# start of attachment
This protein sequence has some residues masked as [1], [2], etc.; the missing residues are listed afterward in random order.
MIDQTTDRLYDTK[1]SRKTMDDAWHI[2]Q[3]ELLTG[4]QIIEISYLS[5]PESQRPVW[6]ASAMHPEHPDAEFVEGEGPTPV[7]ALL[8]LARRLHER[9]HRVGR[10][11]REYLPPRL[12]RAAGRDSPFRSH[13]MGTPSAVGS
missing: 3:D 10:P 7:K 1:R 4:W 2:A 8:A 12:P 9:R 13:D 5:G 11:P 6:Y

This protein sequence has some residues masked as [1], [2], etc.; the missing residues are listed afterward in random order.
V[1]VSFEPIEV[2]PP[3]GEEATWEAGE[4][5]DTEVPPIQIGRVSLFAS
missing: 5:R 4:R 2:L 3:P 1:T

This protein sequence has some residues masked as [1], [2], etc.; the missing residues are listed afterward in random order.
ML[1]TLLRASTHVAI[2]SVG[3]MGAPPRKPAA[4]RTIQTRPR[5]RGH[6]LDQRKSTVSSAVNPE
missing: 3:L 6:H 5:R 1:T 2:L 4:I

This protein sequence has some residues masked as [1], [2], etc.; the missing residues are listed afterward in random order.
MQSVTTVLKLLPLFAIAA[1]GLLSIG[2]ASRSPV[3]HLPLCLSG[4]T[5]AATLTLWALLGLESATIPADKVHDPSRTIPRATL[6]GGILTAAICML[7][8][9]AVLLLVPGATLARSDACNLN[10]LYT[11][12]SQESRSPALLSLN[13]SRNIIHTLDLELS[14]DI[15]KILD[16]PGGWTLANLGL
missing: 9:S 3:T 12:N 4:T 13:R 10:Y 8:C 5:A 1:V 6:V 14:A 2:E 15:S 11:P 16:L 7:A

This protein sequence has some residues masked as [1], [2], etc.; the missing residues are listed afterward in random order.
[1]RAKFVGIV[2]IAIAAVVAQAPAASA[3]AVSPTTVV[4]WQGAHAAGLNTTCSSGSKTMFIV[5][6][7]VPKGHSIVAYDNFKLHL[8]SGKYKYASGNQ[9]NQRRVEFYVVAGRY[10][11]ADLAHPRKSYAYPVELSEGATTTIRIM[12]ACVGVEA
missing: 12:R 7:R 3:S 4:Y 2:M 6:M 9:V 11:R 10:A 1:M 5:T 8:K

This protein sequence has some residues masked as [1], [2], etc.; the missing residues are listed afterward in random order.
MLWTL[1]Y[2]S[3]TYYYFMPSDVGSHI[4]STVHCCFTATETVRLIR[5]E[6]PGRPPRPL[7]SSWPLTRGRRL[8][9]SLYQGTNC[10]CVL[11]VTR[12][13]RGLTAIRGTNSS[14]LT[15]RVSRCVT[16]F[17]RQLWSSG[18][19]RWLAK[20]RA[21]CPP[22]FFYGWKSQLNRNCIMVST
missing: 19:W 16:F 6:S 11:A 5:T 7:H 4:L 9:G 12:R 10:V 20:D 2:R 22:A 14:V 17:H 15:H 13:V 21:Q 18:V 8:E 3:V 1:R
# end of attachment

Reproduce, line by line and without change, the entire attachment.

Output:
This protein sequence has some residues masked as [1], [2], etc.; the missing residues are listed afterward in random order.
MIDQTTDRLYDTK[1]SRKTMDDAWHI[2]Q[3]ELLTG[4]QIIEISYLS[5]PESQRPVW[6]ASAMHPEHPDAEFVEGEGPTPV[7]ALL[8]LARRLHER[9]HRVGR[10][11]REYLPPRL[12]RAAGRDSPFRSH[13]MGTPSAVGS
missing: 3:D 10:P 7:K 1:R 4:W 2:A 8:A 12:P 9:R 13:D 5:G 11:P 6:Y

This protein sequence has some residues masked as [1], [2], etc.; the missing residues are listed afterward in random order.
V[1]VSFEPIEV[2]PP[3]GEEATWEAGE[4][5]DTEVPPIQIGRVSLFAS
missing: 5:R 4:R 2:L 3:P 1:T

This protein sequence has some residues masked as [1], [2], etc.; the missing residues are listed afterward in random order.
ML[1]TLLRASTHVAI[2]SVG[3]MGAPPRKPAA[4]RTIQTRPR[5]RGH[6]LDQRKSTVSSAVNPE
missing: 3:L 6:H 5:R 1:T 2:L 4:I

This protein sequence has some residues masked as [1], [2], etc.; the missing residues are listed afterward in random order.
MQSVTTVLKLLPLFAIAA[1]GLLSIG[2]ASRSPV[3]HLPLCLSG[4]T[5]AATLTLWALLGLESATIPADKVHDPSRTIPRATL[6]GGILTAAICML[7][8][9]AVLLLVPGATLARSDACNLN[10]LYT[11][12]SQESRSPALLSLN[13]SRNIIHTLDLELS[14]DI[15]KILD[16]PGGWTLANLGL
missing: 9:S 3:T 12:N 4:T 13:R 10:Y 8:C 5:A 1:V 6:V 14:A 2:E 15:S 11:P 16:L 7:A

This protein sequence has some residues masked as [1], [2], etc.; the missing residues are listed afterward in random order.
[1]RAKFVGIV[2]IAIAAVVAQAPAASA[3]AVSPTTVV[4]WQGAHAAGLNTTCSSGSKTMFIV[5][6][7]VPKGHSIVAYDNFKLHL[8]SGKYKYASGNQ[9]NQRRVEFYVVAGRY[10][11]ADLAHPRKSYAYPVELSEGATTTIRIM[12]ACVGVEA
missing: 12:R 7:R 3:S 4:Y 2:M 6:M 9:V 11:R 10:A 1:M 5:T 8:K

This protein sequence has some residues masked as [1], [2], etc.; the missing residues are listed afterward in random order.
MLWTL[1]Y[2]S[3]TYYYFMPSDVGSHI[4]STVHCCFTATETVRLIR[5]E[6]PGRPPRPL[7]SSWPLTRGRRL[8][9]SLYQGTNC[10]CVL[11]VTR[12][13]RGLTAIRGTNSS[14]LT[15]RVSRCVT[16]F[17]RQLWSSG[18][19]RWLAK[20]RA[21]CPP[22]FFYGWKSQLNRNCIMVST
missing: 19:W 16:F 6:S 11:A 5:T 7:H 4:L 9:G 12:R 10:V 20:D 2:R 22:A 14:V 17:H 15:H 13:V 21:Q 18:V 8:E 3:V 1:R